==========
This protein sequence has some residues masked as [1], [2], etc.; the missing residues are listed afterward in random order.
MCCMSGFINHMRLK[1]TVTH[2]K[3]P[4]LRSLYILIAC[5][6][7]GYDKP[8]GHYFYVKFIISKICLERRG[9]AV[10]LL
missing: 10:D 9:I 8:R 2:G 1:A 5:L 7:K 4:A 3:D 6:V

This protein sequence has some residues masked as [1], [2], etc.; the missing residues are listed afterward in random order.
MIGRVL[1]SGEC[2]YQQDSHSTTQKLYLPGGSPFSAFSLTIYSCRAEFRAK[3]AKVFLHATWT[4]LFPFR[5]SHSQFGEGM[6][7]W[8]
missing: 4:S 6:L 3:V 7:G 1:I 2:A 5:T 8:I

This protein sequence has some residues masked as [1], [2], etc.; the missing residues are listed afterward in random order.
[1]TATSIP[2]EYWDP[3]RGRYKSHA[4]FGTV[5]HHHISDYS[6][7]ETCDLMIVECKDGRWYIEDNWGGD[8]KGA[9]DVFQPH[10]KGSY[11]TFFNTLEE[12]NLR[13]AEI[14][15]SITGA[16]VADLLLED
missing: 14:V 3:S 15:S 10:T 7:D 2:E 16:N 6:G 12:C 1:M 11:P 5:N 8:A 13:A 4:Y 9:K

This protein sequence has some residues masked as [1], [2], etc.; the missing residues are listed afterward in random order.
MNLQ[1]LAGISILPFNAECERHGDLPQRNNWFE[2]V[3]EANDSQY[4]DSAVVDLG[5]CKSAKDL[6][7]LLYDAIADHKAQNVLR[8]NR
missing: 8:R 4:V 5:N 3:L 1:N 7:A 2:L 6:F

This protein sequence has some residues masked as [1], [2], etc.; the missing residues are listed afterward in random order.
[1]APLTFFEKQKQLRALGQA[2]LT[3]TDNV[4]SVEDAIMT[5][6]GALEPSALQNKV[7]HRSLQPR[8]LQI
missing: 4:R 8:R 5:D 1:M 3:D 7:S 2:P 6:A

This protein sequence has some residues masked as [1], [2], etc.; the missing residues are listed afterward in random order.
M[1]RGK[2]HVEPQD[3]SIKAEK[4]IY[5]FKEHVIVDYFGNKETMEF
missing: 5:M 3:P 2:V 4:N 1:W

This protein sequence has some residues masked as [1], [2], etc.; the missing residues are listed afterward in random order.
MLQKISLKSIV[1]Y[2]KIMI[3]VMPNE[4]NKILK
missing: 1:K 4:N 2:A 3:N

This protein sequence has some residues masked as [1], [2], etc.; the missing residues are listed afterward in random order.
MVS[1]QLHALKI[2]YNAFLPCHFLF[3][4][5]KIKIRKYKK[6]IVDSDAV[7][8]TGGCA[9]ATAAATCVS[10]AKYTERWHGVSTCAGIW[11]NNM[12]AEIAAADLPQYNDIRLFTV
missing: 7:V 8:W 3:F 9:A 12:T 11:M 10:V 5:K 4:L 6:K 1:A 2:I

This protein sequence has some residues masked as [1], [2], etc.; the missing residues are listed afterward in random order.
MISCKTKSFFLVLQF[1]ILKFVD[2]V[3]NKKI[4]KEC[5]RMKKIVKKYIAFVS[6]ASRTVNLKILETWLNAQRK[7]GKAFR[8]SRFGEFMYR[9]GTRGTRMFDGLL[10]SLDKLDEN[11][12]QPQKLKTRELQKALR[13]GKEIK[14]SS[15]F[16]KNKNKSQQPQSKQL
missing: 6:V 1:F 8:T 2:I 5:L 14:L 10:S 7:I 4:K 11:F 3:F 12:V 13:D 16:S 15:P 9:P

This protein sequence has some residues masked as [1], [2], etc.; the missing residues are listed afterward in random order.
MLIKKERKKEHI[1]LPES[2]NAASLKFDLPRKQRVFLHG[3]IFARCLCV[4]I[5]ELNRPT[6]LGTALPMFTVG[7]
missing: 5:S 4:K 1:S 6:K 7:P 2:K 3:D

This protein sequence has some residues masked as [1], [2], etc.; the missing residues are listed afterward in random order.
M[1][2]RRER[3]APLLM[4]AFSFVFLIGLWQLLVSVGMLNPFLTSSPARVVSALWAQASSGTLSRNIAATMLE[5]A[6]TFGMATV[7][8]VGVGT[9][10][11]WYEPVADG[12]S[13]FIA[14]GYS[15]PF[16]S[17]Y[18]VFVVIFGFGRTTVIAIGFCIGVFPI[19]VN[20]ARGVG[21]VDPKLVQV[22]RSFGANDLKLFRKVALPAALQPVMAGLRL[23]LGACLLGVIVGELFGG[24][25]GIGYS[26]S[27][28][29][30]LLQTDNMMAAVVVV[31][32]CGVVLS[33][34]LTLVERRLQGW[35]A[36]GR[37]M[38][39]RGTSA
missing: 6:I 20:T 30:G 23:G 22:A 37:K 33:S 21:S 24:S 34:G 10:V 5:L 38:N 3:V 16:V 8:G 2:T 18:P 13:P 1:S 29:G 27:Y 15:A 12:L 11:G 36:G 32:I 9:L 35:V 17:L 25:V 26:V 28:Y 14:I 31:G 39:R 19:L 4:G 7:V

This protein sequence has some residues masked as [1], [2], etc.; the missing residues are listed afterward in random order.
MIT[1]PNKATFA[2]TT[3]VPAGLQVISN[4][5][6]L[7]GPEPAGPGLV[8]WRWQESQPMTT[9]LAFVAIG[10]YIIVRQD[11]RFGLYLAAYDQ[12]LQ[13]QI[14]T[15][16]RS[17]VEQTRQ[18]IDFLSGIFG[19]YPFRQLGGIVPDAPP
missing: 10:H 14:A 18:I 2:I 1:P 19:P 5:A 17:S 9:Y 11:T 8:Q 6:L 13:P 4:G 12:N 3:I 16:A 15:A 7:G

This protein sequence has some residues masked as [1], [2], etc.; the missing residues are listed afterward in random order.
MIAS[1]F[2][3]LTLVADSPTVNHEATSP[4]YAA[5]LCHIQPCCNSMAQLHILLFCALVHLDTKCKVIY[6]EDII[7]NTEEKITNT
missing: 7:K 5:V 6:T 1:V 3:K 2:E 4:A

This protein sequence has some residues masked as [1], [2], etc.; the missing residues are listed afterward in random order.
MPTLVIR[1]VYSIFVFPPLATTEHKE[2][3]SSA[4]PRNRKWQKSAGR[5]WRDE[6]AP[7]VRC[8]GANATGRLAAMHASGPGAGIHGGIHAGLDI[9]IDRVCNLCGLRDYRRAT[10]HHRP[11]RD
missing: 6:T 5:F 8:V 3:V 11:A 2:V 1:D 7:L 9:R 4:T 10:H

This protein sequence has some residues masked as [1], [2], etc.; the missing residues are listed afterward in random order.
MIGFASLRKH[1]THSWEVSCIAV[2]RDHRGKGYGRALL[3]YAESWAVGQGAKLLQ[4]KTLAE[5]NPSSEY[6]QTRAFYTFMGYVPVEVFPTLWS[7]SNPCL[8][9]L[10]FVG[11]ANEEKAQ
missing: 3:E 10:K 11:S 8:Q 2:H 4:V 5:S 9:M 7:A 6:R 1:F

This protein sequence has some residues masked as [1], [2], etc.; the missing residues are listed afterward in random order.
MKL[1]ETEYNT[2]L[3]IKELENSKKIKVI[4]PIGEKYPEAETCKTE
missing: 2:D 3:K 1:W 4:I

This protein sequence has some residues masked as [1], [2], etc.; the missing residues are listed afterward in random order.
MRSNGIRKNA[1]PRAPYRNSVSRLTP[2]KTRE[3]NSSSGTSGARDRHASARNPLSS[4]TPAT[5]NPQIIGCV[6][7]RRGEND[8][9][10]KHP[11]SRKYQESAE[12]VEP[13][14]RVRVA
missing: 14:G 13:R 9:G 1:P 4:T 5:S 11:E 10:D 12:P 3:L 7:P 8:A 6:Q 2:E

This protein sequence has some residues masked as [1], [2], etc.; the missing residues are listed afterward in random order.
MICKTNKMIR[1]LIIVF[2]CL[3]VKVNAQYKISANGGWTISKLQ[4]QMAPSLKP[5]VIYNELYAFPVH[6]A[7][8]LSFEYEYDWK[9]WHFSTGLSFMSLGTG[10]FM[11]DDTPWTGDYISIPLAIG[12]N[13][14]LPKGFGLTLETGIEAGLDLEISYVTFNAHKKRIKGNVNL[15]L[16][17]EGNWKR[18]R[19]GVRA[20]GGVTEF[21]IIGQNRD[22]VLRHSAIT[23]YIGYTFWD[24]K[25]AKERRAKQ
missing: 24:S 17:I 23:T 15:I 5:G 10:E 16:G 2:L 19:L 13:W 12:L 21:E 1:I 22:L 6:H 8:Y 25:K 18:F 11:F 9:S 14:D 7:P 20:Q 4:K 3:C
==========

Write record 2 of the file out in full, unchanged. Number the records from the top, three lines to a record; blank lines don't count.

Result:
This protein sequence has some residues masked as [1], [2], etc.; the missing residues are listed afterward in random order.
MIGRVL[1]SGEC[2]YQQDSHSTTQKLYLPGGSPFSAFSLTIYSCRAEFRAK[3]AKVFLHATWT[4]LFPFR[5]SHSQFGEGM[6][7]W[8]
missing: 4:S 6:L 3:V 7:G 1:I 2:A 5:T 8:I